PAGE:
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Alleged Misappropriation of Professional Service Business Held to Implicate “Professional Services” Coverage

March 18, 2014

The United States District Court for the Western District of Pennsylvania has held that a claim alleging that two insureds improperly misappropriated tax lien business from a law firm arose out of the insureds’ professional services and therefore was covered by their professional liability policy.  Mun. Revenue Serv., Inc. v. Houston Cas. Co., 2014 WL 869505 (W.D. Pa. Mar. 5, 2014).

In an underlying case, a law firm sued a company and an individual accountant, among others, alleging that they unlawfully misappropriated confidential information from the law firm and used it to move tax lien services business away from the law firm.  The law firm also accused the accountant of secretly stealing and transferring files from the law firm to a remote internet location.  The company and the accountant tendered the suit to an insurer that had issued them a professional liability policy, but the insurer refused to defend them.  The insureds then brought suit seeking coverage under the policy.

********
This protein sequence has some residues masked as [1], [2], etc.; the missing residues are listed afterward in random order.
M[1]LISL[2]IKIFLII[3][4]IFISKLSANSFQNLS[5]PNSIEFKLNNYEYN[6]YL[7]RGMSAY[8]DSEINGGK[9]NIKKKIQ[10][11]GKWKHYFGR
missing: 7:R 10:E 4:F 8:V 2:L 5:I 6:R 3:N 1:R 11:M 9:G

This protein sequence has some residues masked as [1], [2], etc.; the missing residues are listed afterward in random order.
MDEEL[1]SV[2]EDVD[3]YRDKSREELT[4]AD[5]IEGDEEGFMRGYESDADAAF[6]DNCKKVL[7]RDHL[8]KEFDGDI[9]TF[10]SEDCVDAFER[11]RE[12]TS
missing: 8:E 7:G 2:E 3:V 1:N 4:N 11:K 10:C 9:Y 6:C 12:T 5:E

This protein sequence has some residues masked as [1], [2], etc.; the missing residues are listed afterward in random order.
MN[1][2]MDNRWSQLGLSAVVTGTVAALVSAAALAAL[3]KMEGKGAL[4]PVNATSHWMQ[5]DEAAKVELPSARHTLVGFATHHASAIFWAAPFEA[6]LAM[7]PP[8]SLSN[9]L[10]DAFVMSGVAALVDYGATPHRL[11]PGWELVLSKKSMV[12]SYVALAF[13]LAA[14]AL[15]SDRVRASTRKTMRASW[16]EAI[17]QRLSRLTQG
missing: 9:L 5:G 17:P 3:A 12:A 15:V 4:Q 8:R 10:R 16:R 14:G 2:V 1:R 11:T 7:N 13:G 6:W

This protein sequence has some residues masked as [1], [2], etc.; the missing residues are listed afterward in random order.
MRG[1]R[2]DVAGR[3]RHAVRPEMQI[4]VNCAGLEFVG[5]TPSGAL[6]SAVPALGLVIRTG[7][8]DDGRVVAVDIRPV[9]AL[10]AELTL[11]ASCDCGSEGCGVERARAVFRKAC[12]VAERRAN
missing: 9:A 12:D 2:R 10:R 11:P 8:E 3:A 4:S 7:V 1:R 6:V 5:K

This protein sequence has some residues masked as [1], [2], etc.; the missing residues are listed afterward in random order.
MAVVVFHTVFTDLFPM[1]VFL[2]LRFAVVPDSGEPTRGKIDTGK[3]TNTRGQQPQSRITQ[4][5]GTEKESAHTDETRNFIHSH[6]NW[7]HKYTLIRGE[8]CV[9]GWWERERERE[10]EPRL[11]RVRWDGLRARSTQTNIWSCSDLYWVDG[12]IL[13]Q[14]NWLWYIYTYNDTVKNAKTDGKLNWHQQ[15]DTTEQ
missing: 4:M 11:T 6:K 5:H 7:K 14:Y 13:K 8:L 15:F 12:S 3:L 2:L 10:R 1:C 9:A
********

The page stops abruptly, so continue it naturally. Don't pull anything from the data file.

The policy at issue afforded coverage for “any actual or alleged negligent act, error, omission or breach of duty committed or alleged to have been committed, or for failure to render, such Professional Services as are customarily rendered in the profession of the Insured ….”  Further, the policy defined the term “Professional Services” to include “[s]olely … the performance of providing a Tax preparation and/or Bookkeeping Service and/or providing Tax Lien Services, for others for a fee ….”  Relying on those provisions, the insurer moved to dismiss the coverage suit on the grounds that the policy afforded no coverage for the underlying claim because it was based on a business dispute over client files and retention rather than any act, error or omission in professional services.  The court disagreed, ruling that there was a plausible argument—sufficient to survive a motion to dismiss—that the insured’s acts, whether illegal or not, included elements or actions that could be conducted in the course of its professional work.  Therefore, the court denied the insurer’s motion to dismiss.

The opinion is available here.